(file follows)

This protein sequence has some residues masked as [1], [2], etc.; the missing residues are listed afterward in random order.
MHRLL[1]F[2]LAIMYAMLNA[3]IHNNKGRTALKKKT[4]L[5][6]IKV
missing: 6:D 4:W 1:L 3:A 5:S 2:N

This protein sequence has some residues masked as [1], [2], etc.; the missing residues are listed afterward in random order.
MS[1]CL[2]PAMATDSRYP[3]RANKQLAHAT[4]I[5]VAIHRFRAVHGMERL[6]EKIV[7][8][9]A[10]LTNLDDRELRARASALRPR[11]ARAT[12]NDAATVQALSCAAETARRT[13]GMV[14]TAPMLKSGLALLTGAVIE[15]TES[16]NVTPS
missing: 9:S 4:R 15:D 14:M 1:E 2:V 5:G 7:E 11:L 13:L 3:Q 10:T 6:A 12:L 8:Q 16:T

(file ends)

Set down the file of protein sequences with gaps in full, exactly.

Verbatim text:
This protein sequence has some residues masked as [1], [2], etc.; the missing residues are listed afterward in random order.
MHRLL[1]F[2]LAIMYAMLNA[3]IHNNKGRTALKKKT[4]L[5][6]IKV
missing: 6:D 4:W 1:L 3:A 5:S 2:N

This protein sequence has some residues masked as [1], [2], etc.; the missing residues are listed afterward in random order.
MS[1]CL[2]PAMATDSRYP[3]RANKQLAHAT[4]I[5]VAIHRFRAVHGMERL[6]EKIV[7][8][9]A[10]LTNLDDRELRARASALRPR[11]ARAT[12]NDAATVQALSCAAETARRT[13]GMV[14]TAPMLKSGLALLTGAVIE[15]TES[16]NVTPS
missing: 9:S 4:R 15:D 14:M 1:E 2:V 5:G 7:E 11:L 13:L 3:Q 10:T 6:A 12:L 8:Q 16:T